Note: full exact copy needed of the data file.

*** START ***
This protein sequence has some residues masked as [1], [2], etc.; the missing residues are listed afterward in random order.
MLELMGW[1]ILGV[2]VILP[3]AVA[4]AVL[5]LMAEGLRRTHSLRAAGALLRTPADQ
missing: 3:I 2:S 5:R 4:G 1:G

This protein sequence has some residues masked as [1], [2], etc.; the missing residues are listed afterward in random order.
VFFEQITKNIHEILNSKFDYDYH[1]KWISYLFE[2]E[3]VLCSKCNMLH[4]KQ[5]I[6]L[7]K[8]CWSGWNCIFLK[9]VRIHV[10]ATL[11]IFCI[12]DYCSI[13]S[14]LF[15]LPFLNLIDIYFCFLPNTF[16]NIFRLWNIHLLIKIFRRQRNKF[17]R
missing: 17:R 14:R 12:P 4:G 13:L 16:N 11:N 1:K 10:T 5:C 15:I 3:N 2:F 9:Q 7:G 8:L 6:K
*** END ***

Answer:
This protein sequence has some residues masked as [1], [2], etc.; the missing residues are listed afterward in random order.
MLELMGW[1]ILGV[2]VILP[3]AVA[4]AVL[5]LMAEGLRRTHSLRAAGALLRTPADQ
missing: 3:I 2:S 5:R 4:G 1:G

This protein sequence has some residues masked as [1], [2], etc.; the missing residues are listed afterward in random order.
VFFEQITKNIHEILNSKFDYDYH[1]KWISYLFE[2]E[3]VLCSKCNMLH[4]KQ[5]I[6]L[7]K[8]CWSGWNCIFLK[9]VRIHV[10]ATL[11]IFCI[12]DYCSI[13]S[14]LF[15]LPFLNLIDIYFCFLPNTF[16]NIFRLWNIHLLIKIFRRQRNKF[17]R
missing: 17:R 14:R 12:P 4:G 13:L 16:N 11:N 1:K 10:T 5:C 15:I 3:N 2:F 9:Q 7:G 8:L 6:K